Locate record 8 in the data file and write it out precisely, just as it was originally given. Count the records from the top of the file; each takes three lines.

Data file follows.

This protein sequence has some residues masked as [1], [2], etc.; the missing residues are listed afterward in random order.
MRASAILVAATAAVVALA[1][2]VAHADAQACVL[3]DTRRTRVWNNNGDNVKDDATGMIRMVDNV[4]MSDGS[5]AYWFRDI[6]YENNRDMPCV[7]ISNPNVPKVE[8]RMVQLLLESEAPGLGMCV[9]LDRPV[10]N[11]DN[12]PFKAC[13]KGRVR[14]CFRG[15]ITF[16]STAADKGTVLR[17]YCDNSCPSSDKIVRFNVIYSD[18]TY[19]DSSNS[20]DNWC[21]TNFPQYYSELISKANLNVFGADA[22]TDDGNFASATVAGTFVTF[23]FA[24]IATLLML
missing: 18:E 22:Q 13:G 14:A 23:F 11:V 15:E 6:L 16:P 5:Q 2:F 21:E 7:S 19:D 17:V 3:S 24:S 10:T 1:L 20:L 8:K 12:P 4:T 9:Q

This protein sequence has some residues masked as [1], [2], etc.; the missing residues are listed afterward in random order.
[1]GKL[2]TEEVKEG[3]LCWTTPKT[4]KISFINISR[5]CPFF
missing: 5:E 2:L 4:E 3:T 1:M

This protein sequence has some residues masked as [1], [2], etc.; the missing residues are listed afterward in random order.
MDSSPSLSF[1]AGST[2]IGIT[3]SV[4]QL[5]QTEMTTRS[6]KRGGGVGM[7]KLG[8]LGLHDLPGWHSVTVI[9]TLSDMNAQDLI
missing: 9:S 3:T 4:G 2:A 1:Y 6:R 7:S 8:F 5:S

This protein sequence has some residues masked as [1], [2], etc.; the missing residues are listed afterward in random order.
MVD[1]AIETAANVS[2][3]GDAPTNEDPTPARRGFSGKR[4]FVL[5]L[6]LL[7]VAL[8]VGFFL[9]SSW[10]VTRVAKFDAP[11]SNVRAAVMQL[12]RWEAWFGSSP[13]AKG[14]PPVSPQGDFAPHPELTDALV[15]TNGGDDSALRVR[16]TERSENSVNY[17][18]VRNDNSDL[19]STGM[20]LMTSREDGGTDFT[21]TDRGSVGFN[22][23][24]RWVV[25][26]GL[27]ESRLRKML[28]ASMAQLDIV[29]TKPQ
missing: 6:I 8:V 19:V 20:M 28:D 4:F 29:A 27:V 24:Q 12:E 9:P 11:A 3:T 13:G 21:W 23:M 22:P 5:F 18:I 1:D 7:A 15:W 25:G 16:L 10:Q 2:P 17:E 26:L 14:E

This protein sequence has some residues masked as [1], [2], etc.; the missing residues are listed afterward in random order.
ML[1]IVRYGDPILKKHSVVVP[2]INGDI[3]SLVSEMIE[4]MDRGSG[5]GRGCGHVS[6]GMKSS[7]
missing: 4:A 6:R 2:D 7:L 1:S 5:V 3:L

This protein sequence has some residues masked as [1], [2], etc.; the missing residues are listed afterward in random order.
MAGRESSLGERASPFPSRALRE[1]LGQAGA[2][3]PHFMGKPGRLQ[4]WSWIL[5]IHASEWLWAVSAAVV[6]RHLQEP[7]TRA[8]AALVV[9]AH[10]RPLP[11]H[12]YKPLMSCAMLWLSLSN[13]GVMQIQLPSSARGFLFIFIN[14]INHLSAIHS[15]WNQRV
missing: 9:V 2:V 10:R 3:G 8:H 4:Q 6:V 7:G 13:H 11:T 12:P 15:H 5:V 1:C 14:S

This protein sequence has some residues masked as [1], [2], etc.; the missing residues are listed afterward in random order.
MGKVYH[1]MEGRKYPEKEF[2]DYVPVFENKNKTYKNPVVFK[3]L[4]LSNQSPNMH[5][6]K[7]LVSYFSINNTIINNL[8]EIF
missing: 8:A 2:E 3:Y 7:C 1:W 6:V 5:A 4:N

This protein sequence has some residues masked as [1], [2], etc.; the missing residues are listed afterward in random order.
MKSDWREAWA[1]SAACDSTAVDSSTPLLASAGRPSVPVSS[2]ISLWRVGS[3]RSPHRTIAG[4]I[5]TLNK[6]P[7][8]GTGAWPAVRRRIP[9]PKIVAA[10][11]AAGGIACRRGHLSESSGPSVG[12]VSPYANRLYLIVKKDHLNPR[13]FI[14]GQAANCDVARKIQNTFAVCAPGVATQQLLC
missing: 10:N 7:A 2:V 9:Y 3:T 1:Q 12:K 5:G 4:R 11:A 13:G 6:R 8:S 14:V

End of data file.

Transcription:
This protein sequence has some residues masked as [1], [2], etc.; the missing residues are listed afterward in random order.
MKSDWREAWA[1]SAACDSTAVDSSTPLLASAGRPSVPVSS[2]ISLWRVGS[3]RSPHRTIAG[4]I[5]TLNK[6]P[7][8]GTGAWPAVRRRIP[9]PKIVAA[10][11]AAGGIACRRGHLSESSGPSVG[12]VSPYANRLYLIVKKDHLNPR[13]FI[14]GQAANCDVARKIQNTFAVCAPGVATQQLLC
missing: 10:N 7:A 2:V 9:Y 3:T 1:Q 12:K 5:G 4:R 11:A 13:G 6:R 8:S 14:V